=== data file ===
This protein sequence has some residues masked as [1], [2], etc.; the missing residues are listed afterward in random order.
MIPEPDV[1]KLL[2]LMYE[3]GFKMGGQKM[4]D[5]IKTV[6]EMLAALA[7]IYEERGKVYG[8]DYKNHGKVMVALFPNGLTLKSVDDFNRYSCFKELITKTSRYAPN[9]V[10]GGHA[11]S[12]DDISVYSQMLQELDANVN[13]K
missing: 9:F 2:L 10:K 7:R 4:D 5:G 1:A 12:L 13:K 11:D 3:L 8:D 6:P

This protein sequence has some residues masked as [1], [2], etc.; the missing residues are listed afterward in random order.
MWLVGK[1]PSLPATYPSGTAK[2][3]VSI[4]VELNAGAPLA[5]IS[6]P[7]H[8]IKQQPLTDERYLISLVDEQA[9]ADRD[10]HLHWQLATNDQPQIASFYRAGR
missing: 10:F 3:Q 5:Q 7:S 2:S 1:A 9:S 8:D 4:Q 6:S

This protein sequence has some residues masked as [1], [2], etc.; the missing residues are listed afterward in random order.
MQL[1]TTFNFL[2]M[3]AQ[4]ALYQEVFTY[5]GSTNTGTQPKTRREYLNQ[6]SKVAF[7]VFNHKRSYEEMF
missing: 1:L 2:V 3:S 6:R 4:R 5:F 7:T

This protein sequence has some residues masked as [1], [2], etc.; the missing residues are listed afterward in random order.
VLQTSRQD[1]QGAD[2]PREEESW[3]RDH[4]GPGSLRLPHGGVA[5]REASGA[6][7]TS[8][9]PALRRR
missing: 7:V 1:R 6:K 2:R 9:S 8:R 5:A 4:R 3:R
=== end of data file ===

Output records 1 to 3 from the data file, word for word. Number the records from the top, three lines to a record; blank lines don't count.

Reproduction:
This protein sequence has some residues masked as [1], [2], etc.; the missing residues are listed afterward in random order.
MIPEPDV[1]KLL[2]LMYE[3]GFKMGGQKM[4]D[5]IKTV[6]EMLAALA[7]IYEERGKVYG[8]DYKNHGKVMVALFPNGLTLKSVDDFNRYSCFKELITKTSRYAPN[9]V[10]GGHA[11]S[12]DDISVYSQMLQELDANVN[13]K
missing: 9:F 2:L 10:K 7:R 4:D 5:G 1:A 12:L 13:K 11:D 3:L 8:D 6:P

This protein sequence has some residues masked as [1], [2], etc.; the missing residues are listed afterward in random order.
MWLVGK[1]PSLPATYPSGTAK[2][3]VSI[4]VELNAGAPLA[5]IS[6]P[7]H[8]IKQQPLTDERYLISLVDEQA[9]ADRD[10]HLHWQLATNDQPQIASFYRAGR
missing: 10:F 3:Q 5:Q 7:S 2:S 1:A 9:S 8:D 4:Q 6:S

This protein sequence has some residues masked as [1], [2], etc.; the missing residues are listed afterward in random order.
MQL[1]TTFNFL[2]M[3]AQ[4]ALYQEVFTY[5]GSTNTGTQPKTRREYLNQ[6]SKVAF[7]VFNHKRSYEEMF
missing: 1:L 2:V 3:S 6:R 4:R 5:F 7:T